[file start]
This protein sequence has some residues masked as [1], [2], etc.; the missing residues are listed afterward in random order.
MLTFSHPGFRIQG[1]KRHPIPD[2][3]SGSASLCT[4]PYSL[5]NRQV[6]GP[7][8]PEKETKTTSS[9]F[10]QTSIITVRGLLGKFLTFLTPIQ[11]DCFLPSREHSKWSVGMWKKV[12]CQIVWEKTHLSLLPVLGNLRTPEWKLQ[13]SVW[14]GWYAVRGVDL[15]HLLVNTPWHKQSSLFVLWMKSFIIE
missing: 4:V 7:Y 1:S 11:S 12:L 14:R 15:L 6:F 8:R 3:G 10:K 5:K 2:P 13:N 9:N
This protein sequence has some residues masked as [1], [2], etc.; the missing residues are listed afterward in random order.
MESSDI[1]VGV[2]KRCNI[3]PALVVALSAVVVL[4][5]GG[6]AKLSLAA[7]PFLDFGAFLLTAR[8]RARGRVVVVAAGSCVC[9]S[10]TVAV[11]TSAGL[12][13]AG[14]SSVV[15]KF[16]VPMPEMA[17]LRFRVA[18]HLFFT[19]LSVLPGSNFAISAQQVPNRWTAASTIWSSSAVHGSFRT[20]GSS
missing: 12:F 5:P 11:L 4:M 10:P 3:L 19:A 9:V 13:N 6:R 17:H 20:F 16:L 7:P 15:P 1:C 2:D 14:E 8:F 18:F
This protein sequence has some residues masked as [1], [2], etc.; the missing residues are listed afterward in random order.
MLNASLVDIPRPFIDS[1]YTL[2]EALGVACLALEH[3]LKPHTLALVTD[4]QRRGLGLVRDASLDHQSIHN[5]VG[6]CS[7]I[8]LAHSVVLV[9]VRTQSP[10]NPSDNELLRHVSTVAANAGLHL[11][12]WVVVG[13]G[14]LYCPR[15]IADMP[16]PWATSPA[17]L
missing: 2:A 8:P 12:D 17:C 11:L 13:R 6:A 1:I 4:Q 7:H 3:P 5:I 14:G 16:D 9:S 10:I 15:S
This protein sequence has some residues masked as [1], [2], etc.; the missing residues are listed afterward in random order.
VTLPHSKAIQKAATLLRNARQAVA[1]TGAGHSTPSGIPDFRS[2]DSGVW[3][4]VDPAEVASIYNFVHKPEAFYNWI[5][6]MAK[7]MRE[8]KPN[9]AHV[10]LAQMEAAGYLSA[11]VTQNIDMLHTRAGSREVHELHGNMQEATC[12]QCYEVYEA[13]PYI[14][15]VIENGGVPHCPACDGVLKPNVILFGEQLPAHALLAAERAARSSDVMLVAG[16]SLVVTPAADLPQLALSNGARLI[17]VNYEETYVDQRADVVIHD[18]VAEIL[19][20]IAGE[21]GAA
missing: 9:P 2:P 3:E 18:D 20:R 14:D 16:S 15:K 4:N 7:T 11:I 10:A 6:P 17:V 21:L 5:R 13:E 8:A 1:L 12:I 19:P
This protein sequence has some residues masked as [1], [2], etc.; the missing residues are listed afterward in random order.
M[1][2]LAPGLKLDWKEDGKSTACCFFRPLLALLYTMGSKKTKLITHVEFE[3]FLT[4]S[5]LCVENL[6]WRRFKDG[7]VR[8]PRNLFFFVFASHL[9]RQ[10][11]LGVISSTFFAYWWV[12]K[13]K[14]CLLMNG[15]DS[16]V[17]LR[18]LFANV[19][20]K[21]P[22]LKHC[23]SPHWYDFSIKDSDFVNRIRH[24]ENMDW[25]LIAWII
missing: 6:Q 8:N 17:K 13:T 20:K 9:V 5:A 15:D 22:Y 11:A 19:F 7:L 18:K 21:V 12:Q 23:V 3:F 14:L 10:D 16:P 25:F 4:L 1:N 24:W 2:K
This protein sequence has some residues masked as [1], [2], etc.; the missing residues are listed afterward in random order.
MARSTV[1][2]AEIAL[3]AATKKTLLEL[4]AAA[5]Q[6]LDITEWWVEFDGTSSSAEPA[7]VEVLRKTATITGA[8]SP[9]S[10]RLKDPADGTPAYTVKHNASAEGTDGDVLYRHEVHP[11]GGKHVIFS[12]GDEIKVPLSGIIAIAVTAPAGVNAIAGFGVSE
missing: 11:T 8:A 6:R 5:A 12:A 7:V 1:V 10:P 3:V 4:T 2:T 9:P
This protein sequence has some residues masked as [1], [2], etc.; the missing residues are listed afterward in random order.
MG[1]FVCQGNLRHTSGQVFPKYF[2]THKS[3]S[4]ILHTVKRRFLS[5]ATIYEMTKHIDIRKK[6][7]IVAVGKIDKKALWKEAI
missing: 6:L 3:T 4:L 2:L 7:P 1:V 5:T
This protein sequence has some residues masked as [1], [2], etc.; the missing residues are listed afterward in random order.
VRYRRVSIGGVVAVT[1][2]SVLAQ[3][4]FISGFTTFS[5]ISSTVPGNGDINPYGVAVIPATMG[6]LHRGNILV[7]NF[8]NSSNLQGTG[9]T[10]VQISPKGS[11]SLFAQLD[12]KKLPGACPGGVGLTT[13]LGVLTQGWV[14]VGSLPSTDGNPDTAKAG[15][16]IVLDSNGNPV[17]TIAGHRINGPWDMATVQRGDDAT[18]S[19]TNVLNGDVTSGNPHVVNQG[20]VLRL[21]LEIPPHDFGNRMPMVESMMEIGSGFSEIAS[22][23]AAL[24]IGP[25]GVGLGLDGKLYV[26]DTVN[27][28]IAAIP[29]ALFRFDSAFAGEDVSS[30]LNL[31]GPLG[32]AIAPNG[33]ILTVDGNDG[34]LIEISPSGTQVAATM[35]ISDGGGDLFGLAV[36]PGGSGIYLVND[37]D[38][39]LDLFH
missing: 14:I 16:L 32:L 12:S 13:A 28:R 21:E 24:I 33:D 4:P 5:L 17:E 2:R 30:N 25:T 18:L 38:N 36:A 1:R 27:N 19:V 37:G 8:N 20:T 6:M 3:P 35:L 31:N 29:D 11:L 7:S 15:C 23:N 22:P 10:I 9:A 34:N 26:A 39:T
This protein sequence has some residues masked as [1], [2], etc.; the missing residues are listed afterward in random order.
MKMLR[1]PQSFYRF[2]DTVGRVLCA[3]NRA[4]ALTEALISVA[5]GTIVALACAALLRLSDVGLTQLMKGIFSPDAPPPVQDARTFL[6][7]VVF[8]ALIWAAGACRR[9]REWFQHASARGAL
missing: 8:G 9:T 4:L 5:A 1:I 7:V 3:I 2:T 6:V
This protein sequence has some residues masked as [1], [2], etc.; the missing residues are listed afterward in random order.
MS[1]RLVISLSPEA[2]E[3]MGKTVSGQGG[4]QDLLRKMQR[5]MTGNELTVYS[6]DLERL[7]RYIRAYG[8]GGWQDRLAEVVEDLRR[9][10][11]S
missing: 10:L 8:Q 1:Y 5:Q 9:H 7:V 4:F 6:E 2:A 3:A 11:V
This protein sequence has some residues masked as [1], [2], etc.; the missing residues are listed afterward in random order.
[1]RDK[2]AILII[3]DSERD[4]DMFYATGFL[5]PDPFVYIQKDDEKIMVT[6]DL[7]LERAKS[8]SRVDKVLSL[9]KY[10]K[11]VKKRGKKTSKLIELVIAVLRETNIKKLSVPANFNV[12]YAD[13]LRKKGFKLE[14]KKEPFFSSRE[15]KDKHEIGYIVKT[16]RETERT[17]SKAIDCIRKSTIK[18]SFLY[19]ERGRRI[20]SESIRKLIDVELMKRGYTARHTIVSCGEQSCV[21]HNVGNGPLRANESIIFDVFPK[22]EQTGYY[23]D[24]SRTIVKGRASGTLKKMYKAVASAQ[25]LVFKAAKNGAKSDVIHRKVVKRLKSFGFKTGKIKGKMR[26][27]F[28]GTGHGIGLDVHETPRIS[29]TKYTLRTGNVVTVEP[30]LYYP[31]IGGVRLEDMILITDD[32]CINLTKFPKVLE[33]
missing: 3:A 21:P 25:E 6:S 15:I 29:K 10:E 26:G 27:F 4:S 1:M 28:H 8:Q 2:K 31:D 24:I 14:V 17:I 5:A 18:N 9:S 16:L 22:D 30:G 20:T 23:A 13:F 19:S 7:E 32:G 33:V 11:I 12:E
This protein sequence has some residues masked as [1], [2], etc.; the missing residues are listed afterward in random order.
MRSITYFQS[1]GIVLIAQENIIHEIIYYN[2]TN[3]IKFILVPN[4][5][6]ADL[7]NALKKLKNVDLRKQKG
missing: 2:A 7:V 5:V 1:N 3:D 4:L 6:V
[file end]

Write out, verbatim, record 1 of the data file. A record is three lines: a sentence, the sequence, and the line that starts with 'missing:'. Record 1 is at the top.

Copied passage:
This protein sequence has some residues masked as [1], [2], etc.; the missing residues are listed afterward in random order.
MLTFSHPGFRIQG[1]KRHPIPD[2][3]SGSASLCT[4]PYSL[5]NRQV[6]GP[7][8]PEKETKTTSS[9]F[10]QTSIITVRGLLGKFLTFLTPIQ[11]DCFLPSREHSKWSVGMWKKV[12]CQIVWEKTHLSLLPVLGNLRTPEWKLQ[13]SVW[14]GWYAVRGVDL[15]HLLVNTPWHKQSSLFVLWMKSFIIE
missing: 4:V 7:Y 1:S 11:S 12:L 14:R 15:L 6:F 8:R 3:G 10:K 5:K 2:P 13:N 9:N